ECCAMF [eh'kamf]: Everything Changes Color And Moves Faster (otherwise known as what happens at the end of every video game made before 1985).
Also, apparently, there is a love story/triangle/something going on between Little Achmed and the Egyptian deities Isis and Osiris, as between every level a cutscene depicts Achmed and Isis with a heart between them, only for Osiris to steal Isis away while sad music plays. You know, assuming Isis looks like the outline of a diamond (which admittedly morphs into some sort of Egyptian princess or something), and Osiris is actually a cross between an alien and a pancake. Hey, they’re deities; I suppose they can manifest themselves however they want. Osiris sometimes also shows up in the main game to screw up the spaces that you’ve been trying to get changed to the right color, so he’s kind of a jerk. I’m also not entirely sure how both Egyptian deities and Old Testament plagues can co-exist peacefully, so as a distraction from that conundrum I will mention that there’s also a crocodile in this game.
Pharaoh’s Pyramid does exactly what a good clone should: it preserves the core gameplay that made the original game fun, while adding enough distinctions that give it its own identity. The plagues are an odd, but interesting tweak to the enemies from Q*Bert, while the act of building the second pyramid add a unique twist to make it more fun. All in all, a solid game.
Mr. Robot and his Robot Factory
Mr. Robot and his Robot Factory plays as an alternate-universe version of Miner 2049er where OSHA still existed and mankind gave its dangerous, you-must-walk-across-all-the-floors-of-a-place-where-everything-is-trying-to-kill-you jobs to unfeeling, expendable robots. You are the eponymous Mr. Robot who has been placed inside your rainbow-colored robot factory (which, despite the name, neither produces robots nor is much of a factory beyond having some conveyor belts in it) in order to walk across all the floors, eliminating white dots as you go. Much like Miner 2049er, if you fall too far you are immediately killed, though sadly in this game there’s no hilarious squashed-inside-your-hat animation.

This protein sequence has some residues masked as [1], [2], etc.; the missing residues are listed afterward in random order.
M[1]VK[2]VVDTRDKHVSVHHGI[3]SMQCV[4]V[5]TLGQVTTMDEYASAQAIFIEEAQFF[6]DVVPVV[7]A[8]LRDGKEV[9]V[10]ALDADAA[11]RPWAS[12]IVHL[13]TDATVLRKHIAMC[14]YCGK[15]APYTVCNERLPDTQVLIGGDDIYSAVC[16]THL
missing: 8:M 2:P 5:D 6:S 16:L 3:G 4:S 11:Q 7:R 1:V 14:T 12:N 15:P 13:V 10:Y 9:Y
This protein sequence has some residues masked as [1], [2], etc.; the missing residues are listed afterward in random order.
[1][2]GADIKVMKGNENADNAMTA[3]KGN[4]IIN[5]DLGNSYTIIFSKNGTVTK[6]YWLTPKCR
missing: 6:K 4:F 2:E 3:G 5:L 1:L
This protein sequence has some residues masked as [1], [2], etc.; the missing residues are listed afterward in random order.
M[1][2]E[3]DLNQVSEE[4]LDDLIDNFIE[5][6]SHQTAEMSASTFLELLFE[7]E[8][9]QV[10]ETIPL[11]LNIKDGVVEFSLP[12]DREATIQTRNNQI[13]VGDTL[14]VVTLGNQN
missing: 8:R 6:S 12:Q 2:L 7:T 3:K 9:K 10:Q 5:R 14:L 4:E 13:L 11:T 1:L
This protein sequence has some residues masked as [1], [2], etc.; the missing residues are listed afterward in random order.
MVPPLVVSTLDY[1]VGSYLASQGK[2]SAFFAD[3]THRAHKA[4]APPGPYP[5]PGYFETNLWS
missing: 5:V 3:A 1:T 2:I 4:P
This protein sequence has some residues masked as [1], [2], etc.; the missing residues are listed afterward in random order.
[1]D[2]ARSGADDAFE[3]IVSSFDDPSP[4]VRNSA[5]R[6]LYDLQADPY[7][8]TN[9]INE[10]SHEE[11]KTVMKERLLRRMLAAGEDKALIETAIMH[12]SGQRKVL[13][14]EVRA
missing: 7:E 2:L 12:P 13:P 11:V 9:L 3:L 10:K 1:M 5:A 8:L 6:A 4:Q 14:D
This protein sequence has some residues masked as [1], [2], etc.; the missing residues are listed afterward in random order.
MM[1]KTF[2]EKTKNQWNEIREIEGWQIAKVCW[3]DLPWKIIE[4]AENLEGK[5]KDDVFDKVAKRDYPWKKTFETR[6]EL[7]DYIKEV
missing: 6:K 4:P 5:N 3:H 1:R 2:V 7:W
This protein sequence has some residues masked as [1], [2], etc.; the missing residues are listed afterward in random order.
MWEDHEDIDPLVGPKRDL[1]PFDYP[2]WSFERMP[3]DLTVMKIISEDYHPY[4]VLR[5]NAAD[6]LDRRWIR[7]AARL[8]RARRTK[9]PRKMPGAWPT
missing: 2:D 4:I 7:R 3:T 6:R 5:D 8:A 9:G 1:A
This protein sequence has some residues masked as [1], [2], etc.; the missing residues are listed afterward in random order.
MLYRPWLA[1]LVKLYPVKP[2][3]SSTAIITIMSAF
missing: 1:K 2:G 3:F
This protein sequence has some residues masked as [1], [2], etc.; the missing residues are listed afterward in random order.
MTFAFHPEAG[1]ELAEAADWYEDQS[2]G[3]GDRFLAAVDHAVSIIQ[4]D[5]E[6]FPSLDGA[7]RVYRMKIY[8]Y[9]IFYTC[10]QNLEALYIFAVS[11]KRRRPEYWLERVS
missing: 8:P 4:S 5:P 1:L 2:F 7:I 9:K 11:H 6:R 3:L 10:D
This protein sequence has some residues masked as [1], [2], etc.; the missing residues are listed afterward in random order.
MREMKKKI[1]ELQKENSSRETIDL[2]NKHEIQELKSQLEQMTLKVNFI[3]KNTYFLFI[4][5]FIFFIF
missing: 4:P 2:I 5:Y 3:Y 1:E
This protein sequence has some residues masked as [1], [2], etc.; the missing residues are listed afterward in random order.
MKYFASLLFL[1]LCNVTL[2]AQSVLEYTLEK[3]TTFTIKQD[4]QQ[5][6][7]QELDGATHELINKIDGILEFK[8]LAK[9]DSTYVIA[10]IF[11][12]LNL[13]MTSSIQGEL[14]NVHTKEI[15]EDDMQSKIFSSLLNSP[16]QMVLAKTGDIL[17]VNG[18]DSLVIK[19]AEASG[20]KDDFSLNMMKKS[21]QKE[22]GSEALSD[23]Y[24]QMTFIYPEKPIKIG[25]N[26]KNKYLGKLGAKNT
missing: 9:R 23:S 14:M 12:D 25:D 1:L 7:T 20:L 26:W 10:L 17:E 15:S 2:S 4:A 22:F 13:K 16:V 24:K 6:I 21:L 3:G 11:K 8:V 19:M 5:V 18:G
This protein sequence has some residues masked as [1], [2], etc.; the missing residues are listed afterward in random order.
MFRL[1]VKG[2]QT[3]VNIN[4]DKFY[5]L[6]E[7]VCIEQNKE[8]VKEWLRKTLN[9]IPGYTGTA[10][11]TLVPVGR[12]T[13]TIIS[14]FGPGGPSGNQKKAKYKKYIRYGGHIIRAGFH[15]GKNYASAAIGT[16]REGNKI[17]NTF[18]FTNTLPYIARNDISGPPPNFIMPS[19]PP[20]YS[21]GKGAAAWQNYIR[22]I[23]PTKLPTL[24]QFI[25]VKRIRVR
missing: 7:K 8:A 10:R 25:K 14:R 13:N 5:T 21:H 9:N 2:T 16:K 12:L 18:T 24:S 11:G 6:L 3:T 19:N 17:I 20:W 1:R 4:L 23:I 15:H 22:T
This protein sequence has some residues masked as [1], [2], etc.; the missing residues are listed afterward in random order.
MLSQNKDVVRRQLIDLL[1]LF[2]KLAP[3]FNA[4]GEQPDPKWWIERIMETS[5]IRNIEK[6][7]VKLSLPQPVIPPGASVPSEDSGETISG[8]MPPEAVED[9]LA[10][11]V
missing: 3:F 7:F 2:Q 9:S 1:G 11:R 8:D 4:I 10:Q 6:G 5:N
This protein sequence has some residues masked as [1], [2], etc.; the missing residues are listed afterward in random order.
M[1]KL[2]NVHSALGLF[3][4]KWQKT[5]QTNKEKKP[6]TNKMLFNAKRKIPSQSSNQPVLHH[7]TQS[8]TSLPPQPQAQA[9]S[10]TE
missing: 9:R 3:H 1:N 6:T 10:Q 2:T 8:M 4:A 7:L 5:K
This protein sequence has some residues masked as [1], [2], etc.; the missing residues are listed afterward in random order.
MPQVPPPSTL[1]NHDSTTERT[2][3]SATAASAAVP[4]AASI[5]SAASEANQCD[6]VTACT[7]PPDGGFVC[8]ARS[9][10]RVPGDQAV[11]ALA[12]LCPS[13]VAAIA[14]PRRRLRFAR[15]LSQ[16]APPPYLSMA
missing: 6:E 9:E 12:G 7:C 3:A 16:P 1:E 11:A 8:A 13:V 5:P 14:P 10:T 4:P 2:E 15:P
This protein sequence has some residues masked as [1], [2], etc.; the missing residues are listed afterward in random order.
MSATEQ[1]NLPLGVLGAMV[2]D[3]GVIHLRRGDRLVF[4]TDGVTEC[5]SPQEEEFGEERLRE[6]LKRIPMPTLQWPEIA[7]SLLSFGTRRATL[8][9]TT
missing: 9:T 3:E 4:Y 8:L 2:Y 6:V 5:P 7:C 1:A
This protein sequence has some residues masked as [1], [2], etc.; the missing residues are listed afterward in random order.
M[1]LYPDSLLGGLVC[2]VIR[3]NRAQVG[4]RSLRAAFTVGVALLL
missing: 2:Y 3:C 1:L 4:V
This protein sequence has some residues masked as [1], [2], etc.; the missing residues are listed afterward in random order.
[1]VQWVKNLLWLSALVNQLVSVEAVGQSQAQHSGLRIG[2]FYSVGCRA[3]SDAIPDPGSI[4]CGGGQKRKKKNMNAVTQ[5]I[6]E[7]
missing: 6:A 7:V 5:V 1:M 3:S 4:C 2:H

Your main antagonists are angry fires!
As levels progress more obstacles are added, such as conveyor belts, elevators, teleporters, magnets that allow you to make large leaps, trampolines that not only bounce you but allow you a safe landing from heights, and, somehow, classically-shaped bombs (you know the type: the round ball with the fuse coming out one end) that serve as explodey platforms. You also make an annoying “beep-boop” sound with every step you take, but fortunately you can turn off the sound effects in the first level by collecting a music note which not only kills that horrible walking noise, but is worth 50 points, to boot!
There are 22 levels in all, though the difficulty ramps up fairly quickly toward the beginning and I’ve never beaten the game without savestates. This is mostly due to the unforgiving controls. Many jumps have to be precision jumps, as often the difference between death and a safe jump is merely a pixel off, and sometimes jumping to a platform below you won’t kill you while just falling to it will. Many levels have only one path through them that isn’t immediately apparent, forcing you to analyze and plan out the whole thing, or waste a few lives doing it wrong until you see what you need to do. The worst levels in this regard are the ones made up almost entirely out of bombs, because if you make a single mistake, well, the platform blows up and you’re totally screwed. Did I also mention that it’s really hard to plan out later levels due to the time limit that only gives you 99 seconds, and that you only start with four lives (though you can get more as your score goes up, and there are some extra lives in a few levels, but not many), and that sometimes you have to act immediately upon entering a level, lest a fire burn you up, or a bomb blow up under you, or some sort of conveyor belt leads you to your doom? Yeah, life for Mr. Robot is not an easy one.
Even with all these challenges, though, the game is still fairly fun. Helping buoy it up a bit is the inclusion of a level editor a la Lode Runner, which is where I spent most of my time just fooling around making Mr. Robot bounce around on trampolines or blow up a lot, though you can create legitimate levels too if that’s your thing.
Rating: B+ (mostly for the inclusion of the level editor, otherwise it’s closer a B-)
Starion. The game that the Internet forgot. In this game you are a flying saucer of some sort, cruising through a space fort for some reason, in order to accomplish some purpose. The game autoscrolls, much like Caverns of Mars and its sequel, but unlike Caverns of Mars you can actually speed up and even move in reverse (though you can never stay still). Your way is blocked by various laser beams, asteroids, and other obstacles too crude to figure out what they are. Also, in time-honored Atari tradition, shooting a fuel tank refills your fuel gauge, which still makes no sense but whatever.